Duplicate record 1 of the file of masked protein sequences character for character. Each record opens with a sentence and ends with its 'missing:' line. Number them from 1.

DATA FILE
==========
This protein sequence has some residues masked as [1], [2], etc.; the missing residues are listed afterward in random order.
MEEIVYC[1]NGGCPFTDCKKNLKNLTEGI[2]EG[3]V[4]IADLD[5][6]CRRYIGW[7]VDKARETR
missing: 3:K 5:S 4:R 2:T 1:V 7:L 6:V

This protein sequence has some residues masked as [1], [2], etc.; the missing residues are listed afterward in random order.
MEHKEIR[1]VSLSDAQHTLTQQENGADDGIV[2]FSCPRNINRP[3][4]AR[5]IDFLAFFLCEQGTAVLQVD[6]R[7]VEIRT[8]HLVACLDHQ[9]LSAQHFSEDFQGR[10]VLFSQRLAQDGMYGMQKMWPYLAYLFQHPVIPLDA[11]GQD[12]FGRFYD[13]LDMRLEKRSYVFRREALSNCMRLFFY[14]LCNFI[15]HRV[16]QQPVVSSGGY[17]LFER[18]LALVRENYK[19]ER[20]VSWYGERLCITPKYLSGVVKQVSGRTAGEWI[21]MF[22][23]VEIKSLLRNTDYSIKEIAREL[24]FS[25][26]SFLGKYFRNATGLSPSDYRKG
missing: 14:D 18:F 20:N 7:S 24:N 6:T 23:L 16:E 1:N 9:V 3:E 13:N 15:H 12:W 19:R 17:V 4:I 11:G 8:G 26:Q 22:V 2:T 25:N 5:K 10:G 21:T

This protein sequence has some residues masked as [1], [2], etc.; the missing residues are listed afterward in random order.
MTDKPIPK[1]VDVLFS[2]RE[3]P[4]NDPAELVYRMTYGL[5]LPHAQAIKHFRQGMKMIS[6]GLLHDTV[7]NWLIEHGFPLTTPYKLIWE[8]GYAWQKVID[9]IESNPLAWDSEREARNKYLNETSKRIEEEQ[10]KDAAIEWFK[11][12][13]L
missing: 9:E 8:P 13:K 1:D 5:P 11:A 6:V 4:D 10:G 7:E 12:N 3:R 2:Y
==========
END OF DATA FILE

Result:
This protein sequence has some residues masked as [1], [2], etc.; the missing residues are listed afterward in random order.
MEEIVYC[1]NGGCPFTDCKKNLKNLTEGI[2]EG[3]V[4]IADLD[5][6]CRRYIGW[7]VDKARETR
missing: 3:K 5:S 4:R 2:T 1:V 7:L 6:V